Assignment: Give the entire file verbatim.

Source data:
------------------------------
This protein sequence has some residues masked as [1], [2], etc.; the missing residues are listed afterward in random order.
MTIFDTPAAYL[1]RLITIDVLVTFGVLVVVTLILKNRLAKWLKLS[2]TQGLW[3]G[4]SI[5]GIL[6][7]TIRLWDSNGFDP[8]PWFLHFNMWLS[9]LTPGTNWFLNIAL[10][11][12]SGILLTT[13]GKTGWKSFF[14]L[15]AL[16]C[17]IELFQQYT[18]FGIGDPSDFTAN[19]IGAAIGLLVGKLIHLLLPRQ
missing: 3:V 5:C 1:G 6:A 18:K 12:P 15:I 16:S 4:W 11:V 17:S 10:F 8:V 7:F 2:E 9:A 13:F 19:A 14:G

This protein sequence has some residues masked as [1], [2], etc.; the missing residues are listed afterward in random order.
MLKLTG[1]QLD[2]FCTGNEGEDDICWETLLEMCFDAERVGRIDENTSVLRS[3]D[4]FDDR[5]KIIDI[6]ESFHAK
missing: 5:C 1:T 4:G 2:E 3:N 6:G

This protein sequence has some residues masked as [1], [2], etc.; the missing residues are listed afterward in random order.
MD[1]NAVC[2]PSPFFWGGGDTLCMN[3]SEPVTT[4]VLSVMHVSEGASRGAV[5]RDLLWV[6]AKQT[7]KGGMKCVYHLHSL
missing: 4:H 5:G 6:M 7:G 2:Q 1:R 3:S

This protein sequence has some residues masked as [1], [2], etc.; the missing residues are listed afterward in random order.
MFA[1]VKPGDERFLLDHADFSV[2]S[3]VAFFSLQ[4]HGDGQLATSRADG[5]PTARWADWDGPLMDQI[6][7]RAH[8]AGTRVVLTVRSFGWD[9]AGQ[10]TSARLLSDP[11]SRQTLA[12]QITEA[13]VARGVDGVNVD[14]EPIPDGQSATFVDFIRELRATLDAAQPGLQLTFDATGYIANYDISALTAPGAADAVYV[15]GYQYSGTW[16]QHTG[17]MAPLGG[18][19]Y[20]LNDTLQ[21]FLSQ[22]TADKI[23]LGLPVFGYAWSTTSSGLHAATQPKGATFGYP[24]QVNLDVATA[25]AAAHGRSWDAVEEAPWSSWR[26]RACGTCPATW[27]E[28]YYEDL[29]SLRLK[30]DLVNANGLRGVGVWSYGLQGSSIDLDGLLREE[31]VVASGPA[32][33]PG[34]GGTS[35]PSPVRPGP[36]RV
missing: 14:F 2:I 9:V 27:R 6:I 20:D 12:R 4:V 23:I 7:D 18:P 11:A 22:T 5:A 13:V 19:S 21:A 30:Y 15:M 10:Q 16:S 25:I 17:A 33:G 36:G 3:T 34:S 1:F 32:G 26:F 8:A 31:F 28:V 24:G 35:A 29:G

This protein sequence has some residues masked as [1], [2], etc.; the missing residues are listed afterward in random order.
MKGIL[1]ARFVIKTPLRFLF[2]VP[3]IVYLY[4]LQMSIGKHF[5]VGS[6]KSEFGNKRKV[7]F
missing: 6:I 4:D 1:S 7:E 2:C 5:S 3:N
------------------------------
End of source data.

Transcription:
This protein sequence has some residues masked as [1], [2], etc.; the missing residues are listed afterward in random order.
MTIFDTPAAYL[1]RLITIDVLVTFGVLVVVTLILKNRLAKWLKLS[2]TQGLW[3]G[4]SI[5]GIL[6][7]TIRLWDSNGFDP[8]PWFLHFNMWLS[9]LTPGTNWFLNIAL[10][11][12]SGILLTT[13]GKTGWKSFF[14]L[15]AL[16]C[17]IELFQQYT[18]FGIGDPSDFTAN[19]IGAAIGLLVGKLIHLLLPRQ
missing: 3:V 5:C 1:G 6:A 18:K 12:P 15:I 16:S 4:W 11:V 17:S 10:F 8:V 7:F 2:E 9:A 13:F 19:A 14:G

This protein sequence has some residues masked as [1], [2], etc.; the missing residues are listed afterward in random order.
MLKLTG[1]QLD[2]FCTGNEGEDDICWETLLEMCFDAERVGRIDENTSVLRS[3]D[4]FDDR[5]KIIDI[6]ESFHAK
missing: 5:C 1:T 4:G 2:E 3:N 6:G

This protein sequence has some residues masked as [1], [2], etc.; the missing residues are listed afterward in random order.
MD[1]NAVC[2]PSPFFWGGGDTLCMN[3]SEPVTT[4]VLSVMHVSEGASRGAV[5]RDLLWV[6]AKQT[7]KGGMKCVYHLHSL
missing: 4:H 5:G 6:M 7:G 2:Q 1:R 3:S

This protein sequence has some residues masked as [1], [2], etc.; the missing residues are listed afterward in random order.
MFA[1]VKPGDERFLLDHADFSV[2]S[3]VAFFSLQ[4]HGDGQLATSRADG[5]PTARWADWDGPLMDQI[6][7]RAH[8]AGTRVVLTVRSFGWD[9]AGQ[10]TSARLLSDP[11]SRQTLA[12]QITEA[13]VARGVDGVNVD[14]EPIPDGQSATFVDFIRELRATLDAAQPGLQLTFDATGYIANYDISALTAPGAADAVYV[15]GYQYSGTW[16]QHTG[17]MAPLGG[18][19]Y[20]LNDTLQ[21]FLSQ[22]TADKI[23]LGLPVFGYAWSTTSSGLHAATQPKGATFGYP[24]QVNLDVATA[25]AAAHGRSWDAVEEAPWSSWR[26]RACGTCPATW[27]E[28]YYEDL[29]SLRLK[30]DLVNANGLRGVGVWSYGLQGSSIDLDGLLREE[31]VVASGPA[32][33]PG[34]GGTS[35]PSPVRPGP[36]RV
missing: 14:F 2:I 9:V 27:R 6:I 20:D 12:R 4:V 23:I 7:D 18:P 11:A 22:T 5:A 13:V 19:S 21:A 30:Y 15:M 10:Q 16:S 25:I 17:A 33:G 36:G 3:T 34:S 1:F 32:G 26:F 8:A 31:F 28:V 24:G 35:A 29:G

This protein sequence has some residues masked as [1], [2], etc.; the missing residues are listed afterward in random order.
MKGIL[1]ARFVIKTPLRFLF[2]VP[3]IVYLY[4]LQMSIGKHF[5]VGS[6]KSEFGNKRKV[7]F
missing: 6:I 4:D 1:S 7:E 2:C 5:S 3:N